The Plant has a chlorinator which injects the water with chlorine. At regulated intervals, the chlorinator draws chlorine from one of two one-ton cylinders, transports the chlorine through a system of pipes, and injects the chlorine, in precise amounts, into the water. Between each one-ton cylinder and the rigid piping that flows into the water supply is a short, flexible pipe known, due to its appearance, as a "pigtail pipe." The chlorine in the cylinders and pigtails is under pressure.

When Larry Ginther, the Authority's production foreman, arrived on the morning of July 9, 2003, he saw and smelled chlorine gas from approximately "half a mile up the road" from the Plant. Ginther quickly surveyed the Plant and then contacted the fire department. Dwight Hoare, the Authority's manager, observed a greenish haze from two to three football fields away from the Plant. (Doc. 56, part 2, Pl.'s Ex. C, Hoare Dep., pp. 68-69). Bob Bauer arrived as part of the Elk County HAZMAT team. He received instructions from Ginther regarding the location of the chlorine room, and he and other members of the team then proceeded to shut off the valve at the chlorine cylinder to stop the discharge of chlorine.

It was determined that between 10:00 p.m. on July 8, 2003, and 6:00 a.m. on July 9, 2003, there had been an uncontrolled release of approximately 140 pounds of chlorine gas from the pressurized chlorinator system. The location of the uncontrolled release of chlorine gas was in the pigtail pipe attached to the one-ton cylinder that was away from the interior wall of the chlorine room. Bauer heard the whistling noise of chlorine escaping from the pigtail before shutting off the valve.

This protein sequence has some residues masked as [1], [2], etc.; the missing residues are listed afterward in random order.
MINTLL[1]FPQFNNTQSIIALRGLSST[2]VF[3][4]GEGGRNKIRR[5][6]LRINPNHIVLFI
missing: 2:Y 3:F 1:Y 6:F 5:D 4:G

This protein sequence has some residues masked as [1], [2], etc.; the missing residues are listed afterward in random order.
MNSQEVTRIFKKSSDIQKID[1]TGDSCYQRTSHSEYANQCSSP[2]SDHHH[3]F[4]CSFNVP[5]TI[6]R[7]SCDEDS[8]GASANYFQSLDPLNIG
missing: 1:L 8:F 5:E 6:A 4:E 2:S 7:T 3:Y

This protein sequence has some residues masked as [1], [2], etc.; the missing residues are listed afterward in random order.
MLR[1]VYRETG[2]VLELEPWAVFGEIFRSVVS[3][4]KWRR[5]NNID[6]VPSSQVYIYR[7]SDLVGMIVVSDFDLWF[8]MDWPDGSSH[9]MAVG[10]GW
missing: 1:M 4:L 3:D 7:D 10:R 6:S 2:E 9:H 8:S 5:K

The chlorine gas was in a pressurized state while contained within the pigtail. As the chlorine released through the rupture, the gas pressure decreased from tank pressure to atmospheric pressure. The rapid volumetric expansion of the chlorine gas from a pressurized gaseous state to atmospheric pressure as it escaped from the ruptured tube created the whistling noise. The release point or rupture in the pigtail was at the coupling nearest to the tank adjacent to the braze joint where the copper tubing enters the coupling. The initial break in the pigtail as observed on the morning of July 9, 2003, was approximately 1/8 inch. It was also described as a pinhole.

When dry chlorine gas mixes with moisture, it becomes corrosive. Reaction of moisture and dry chlorine gas forms hydrochloric and hypochlorous acids. Hydrochloric acid corrodes and etches metal. The cloud of hydrochloric and hypochlorous acids resulting from the escape of the chlorine expanded throughout the plant, settled on equipment in the facility, and caused damage. (Doc. 77, Def.'s Statement of Material Facts, ¶¶ 6-8, 11). It was specifically described as having a corrosive effect on the equipment with which it came in contact. (Doc. 76, part 17, Def.'s Ex. O at p. 1-1). One of Plaintiff's experts, Joseph Crosson, P.E., testified that any mixture of chlorine gas and moisture in the atmosphere would be a contaminant. (Doc. 76, part 11, Def.'s Ex. I, Crosson Dep., pp. 160-61).